Thigh Strain Diagnosis & Assessment

Thigh strain assessment

A thigh strain is a tear to one of the quadriceps muscles at the front of the thigh. Thigh strains are graded 1, 2 or 3 depending on how bad they are. Here we explain thigh strain diagnosis and how to tell what grade of injury you have.

How bad is my thigh strain?

A thigh strain (quadriceps muscle tear) causes sudden acute pain at the front of the thigh. Muscle strains are graded 1 to 3 depending on how bad they are an how much of the muscle has torn.


Grade 1

  • If you have a grade 1 quad strain then it may not feel bad enough to stop training at the time.
  • You might feel a twinge in the thigh, with a general feeling of tightness.
  • Walking may cause mild discomfort and running might be difficult.
  • You are unlikely to have swelling, but you may feel a lump in the muscle.

Grade 2

  • Grade 2 symptoms are more severe than grade two.
  • You may feel a sudden sharp pain when running, jumping or kicking and be unable to play on.
  • Pain will make walking difficult and you will notice swelling or mild bruising.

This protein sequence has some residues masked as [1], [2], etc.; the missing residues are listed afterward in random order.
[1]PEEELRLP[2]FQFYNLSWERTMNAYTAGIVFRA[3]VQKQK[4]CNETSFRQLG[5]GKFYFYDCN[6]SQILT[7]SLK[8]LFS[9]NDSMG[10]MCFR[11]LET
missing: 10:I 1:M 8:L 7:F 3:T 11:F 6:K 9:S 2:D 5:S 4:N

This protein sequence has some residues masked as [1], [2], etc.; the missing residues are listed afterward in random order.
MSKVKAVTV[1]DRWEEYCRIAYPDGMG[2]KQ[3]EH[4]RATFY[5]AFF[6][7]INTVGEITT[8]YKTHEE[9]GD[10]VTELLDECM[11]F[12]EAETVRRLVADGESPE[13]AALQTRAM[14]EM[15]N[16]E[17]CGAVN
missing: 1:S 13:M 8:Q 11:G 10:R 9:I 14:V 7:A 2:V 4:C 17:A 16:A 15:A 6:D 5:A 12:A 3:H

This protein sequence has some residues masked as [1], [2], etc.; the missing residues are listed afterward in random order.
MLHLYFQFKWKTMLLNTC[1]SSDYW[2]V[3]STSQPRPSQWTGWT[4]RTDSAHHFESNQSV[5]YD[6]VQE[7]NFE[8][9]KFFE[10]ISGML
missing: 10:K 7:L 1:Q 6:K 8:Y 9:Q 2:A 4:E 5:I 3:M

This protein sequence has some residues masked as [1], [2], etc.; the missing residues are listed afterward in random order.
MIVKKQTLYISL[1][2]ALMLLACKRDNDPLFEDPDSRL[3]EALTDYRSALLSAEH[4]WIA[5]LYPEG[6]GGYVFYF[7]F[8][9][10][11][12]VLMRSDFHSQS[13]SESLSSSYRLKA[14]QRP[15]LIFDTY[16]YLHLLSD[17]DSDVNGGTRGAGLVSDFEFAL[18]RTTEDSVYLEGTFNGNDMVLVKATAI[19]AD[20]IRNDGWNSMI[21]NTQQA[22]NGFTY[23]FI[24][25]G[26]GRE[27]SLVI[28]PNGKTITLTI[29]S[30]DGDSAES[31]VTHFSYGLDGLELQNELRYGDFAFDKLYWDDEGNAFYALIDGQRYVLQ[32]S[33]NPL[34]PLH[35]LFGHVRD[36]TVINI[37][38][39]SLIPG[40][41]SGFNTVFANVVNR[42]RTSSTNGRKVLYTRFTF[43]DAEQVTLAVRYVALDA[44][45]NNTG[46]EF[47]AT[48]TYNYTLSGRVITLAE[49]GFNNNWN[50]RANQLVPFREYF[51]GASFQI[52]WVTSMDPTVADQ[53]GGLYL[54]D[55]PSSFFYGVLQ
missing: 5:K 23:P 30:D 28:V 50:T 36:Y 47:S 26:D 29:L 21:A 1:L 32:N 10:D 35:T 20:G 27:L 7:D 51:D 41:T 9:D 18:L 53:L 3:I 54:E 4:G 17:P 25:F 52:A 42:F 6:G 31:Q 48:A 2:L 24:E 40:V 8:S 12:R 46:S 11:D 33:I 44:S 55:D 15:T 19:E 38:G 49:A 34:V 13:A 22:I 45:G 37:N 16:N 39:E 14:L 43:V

• The pain would be felt when pressing into the muscle, particularly where it is torn.
  • When diagnosing thigh strains your therapist will get you to straighten your leg whilst they resist it. Pain indicates injury to the muscle.

Grade 3

  • Grade 3 symptoms consist of severe, sudden pain in the front of the thigh.
  • The patient will be unable to walk without the aid of crutches.
  • With grade 3 thigh strain diagnosis, bad swelling will appear immediately. Significant bruising deveops within 24 hours.
  • A static muscle contraction will be painful and is likely to produce a bulge in the muscle.
  • The patient can expect to be out of competition for 6 to 12 weeks.

Assessment & diagnosis of thigh strains

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A professional therapist will do a full assessment in order to accurately diagnose your injury. This should include:

  • Questions about your general health, previous injury as well as current injury.
  • Your therapist will then perform a physical assessment of the injury.
  • This includes observation and palpation (feeling the area), range of motion tests and resisted muscle tests.
This article has been written with reference to the bibliography.

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